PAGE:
-3/4" thick 6" wide by 18" long wood (I chose Maple)
-BB's, Lead weights, Dust from bench grinder, Steel bar stock, or any thing else that is dense and can fit in the mallet. (I went with BB's because you can buy a lot really easily)
-Wood glue (I went with titebond III because its my favorite)
-Leather (I bought mine at Michaels)
-Epoxy, craft glue, or super glue (what ever you want to glue leather with)
-Sand paper to use on palm sander at TechShop
-Wood Stain (what you want. Just there to keep the wood from staining from other sources)
I made this at TechShop
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Step 1: Measuring and Cutting
Take your piece of wood and cut on the miter saw at 6" long.
Then take your wood and cut another section that is 10" long on the miter saw.
Step 2: Table Saw Time
Take your piece from the miter saw and go to the table saw.
Take your 6" long piece and cut them into 1-15/16" wide strips. this is for if your blade is 1/8" wide which it is for me at TechShop.
Then set your saw to 4-1/2" wide to make the handle 1-3/8" wide.
In the end you will have 4 pieces from this.
Step 3: Back to the Miter Saw
The next step is to mark one of the smaller strips for inserting the handle. I make mine 1-1/4" wide so i could sand down the handle to make it fit perfectly. I put mine in the center so i could have a balanced mallet.
Step 4: Drill Press and Scroll Saw for Adding Weight
The next step is to use the drill press on the two pieces you just made on the miter saw to put holes in the center of them. I used a 3/8" drill bit for this.
After the drilling i used the scroll saw to cut rectangles in the center. I made mine by guess the size. I would recommend this due to the weight you could be adding. You might need narrow and long or short and wide based off your weight.
Step 5: Glue, Clamp, Eat Popcorn, and Repeat
Then come the fun part of watching glue dry.
First take one of your edge strips that you cut and glue your two center pieces on the ends. Clamp and eat free TechShop Popcorn as your glue dries.
Then once glue has set add your weight and glue on the other edge strip. Clamp and repeat.
Step 6: Sand and Fit Your Handle
To add the handle i marked how for in it would go all the way around the handle then i sanded the two sides that didnt fit to fit in perfectly. If you are like me and cant glue straight then make sure you are inserting the handle from the largest side to make a taper fit. Be careful not to grab another mallet to make it fit. This could result in breaking the glue joints.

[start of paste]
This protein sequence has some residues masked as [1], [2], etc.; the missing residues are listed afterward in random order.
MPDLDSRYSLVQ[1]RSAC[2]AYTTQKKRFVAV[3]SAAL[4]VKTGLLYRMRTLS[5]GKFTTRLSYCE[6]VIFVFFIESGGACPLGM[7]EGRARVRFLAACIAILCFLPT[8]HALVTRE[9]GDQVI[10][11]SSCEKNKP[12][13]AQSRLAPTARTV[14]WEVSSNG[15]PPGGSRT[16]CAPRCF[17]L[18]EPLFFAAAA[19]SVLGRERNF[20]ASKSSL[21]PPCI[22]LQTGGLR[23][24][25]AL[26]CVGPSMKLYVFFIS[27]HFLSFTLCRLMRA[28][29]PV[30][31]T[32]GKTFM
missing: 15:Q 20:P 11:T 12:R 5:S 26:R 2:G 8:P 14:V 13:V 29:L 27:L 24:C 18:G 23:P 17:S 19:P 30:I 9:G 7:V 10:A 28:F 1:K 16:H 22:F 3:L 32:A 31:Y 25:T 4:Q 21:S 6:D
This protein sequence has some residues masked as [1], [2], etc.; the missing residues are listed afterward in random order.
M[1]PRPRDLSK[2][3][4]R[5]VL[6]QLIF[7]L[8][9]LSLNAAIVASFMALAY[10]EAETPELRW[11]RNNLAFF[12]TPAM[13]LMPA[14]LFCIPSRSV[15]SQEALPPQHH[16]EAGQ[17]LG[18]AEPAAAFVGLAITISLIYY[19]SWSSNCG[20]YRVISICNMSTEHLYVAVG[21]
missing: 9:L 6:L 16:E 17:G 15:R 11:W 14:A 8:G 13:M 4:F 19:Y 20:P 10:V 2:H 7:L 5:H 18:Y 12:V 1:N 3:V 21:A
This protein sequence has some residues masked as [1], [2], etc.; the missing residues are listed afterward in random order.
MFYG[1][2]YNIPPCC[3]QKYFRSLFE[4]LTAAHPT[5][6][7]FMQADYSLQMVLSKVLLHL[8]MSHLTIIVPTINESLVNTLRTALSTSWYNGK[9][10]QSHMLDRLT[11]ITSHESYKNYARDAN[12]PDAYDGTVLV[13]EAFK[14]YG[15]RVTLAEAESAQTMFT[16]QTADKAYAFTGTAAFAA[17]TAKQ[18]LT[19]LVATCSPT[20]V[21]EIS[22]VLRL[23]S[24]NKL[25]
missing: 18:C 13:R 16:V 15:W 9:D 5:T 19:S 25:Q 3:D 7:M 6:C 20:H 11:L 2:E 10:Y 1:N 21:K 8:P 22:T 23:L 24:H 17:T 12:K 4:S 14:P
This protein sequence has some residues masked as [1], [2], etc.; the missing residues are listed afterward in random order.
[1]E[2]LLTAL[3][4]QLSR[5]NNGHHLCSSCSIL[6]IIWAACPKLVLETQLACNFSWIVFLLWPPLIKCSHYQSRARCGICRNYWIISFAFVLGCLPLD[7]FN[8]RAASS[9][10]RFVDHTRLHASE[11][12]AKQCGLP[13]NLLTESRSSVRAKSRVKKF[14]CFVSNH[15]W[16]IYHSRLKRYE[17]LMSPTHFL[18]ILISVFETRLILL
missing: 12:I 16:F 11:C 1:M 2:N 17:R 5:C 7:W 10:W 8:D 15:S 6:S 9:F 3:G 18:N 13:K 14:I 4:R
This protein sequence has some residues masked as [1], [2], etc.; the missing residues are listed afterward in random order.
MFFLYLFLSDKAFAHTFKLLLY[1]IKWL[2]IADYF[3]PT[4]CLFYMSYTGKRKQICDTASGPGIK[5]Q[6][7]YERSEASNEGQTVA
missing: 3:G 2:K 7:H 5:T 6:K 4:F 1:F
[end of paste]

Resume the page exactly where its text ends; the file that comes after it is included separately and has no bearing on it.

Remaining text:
I sanded till it fit perfectly and installed with glue.
Step 7: Getting a Grip
Next i took my glued handle and started to shape it on the disc sander to round the edges. This for me to make sure i did it right and got it to the right size. Then i finished it up with the palm sander later.
Step 8: Drilling and Pinning
The next step i took was to pin and dowel two holes to ensure i secured the handle and to make it look a little cooler. I made my holes 3/8" from the top and 3/8" from the edge of the handle. My second hole was 3/8" from the bottom and 3/8" from the other side of the handle. I drilled my hole 3/8" then cut 2 3/8" dowel pins from dowel rod. I made my pins a lot longer than i needed so it was easier to work with. Then insert the pins with glue and watch it dry.
Step 9: Sand, Sand, and Sand Some More
The next step is to sand the pins down and ever face of the mallet with the belt sander and palm sander. I also sanded down the handle at this point.
Step 10: Staining and Finishing Faces
Staining the mallet is the next step. I went with something i had laying around. I plan on making this mallet a little dirty so i just want to make sure that i stain it well enough that i dont make it a lot worse later.
The last step is to attach leather to the face of the mallet. I did this with Tacky Glue. I have also been looking into putting leather on the handle but not sure about it.
Participated in the
Epilog Challenge V